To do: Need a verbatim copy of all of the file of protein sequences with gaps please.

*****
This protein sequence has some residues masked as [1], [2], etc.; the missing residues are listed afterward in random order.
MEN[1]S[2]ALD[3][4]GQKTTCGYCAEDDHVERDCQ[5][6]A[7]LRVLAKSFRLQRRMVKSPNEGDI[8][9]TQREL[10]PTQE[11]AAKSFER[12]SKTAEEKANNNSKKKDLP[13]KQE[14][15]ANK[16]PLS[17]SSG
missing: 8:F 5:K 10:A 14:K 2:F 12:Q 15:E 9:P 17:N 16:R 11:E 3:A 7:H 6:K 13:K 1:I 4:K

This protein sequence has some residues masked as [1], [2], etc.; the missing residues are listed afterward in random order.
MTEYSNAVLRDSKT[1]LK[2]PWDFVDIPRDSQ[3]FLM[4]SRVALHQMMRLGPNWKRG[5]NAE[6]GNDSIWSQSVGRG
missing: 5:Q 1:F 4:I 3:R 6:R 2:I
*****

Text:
This protein sequence has some residues masked as [1], [2], etc.; the missing residues are listed afterward in random order.
MEN[1]S[2]ALD[3][4]GQKTTCGYCAEDDHVERDCQ[5][6]A[7]LRVLAKSFRLQRRMVKSPNEGDI[8][9]TQREL[10]PTQE[11]AAKSFER[12]SKTAEEKANNNSKKKDLP[13]KQE[14][15]ANK[16]PLS[17]SSG
missing: 8:F 5:K 10:A 14:K 2:F 12:Q 15:E 9:P 17:N 16:R 11:E 3:A 7:H 6:K 13:K 1:I 4:K

This protein sequence has some residues masked as [1], [2], etc.; the missing residues are listed afterward in random order.
MTEYSNAVLRDSKT[1]LK[2]PWDFVDIPRDSQ[3]FLM[4]SRVALHQMMRLGPNWKRG[5]NAE[6]GNDSIWSQSVGRG
missing: 5:Q 1:F 4:I 3:R 6:R 2:I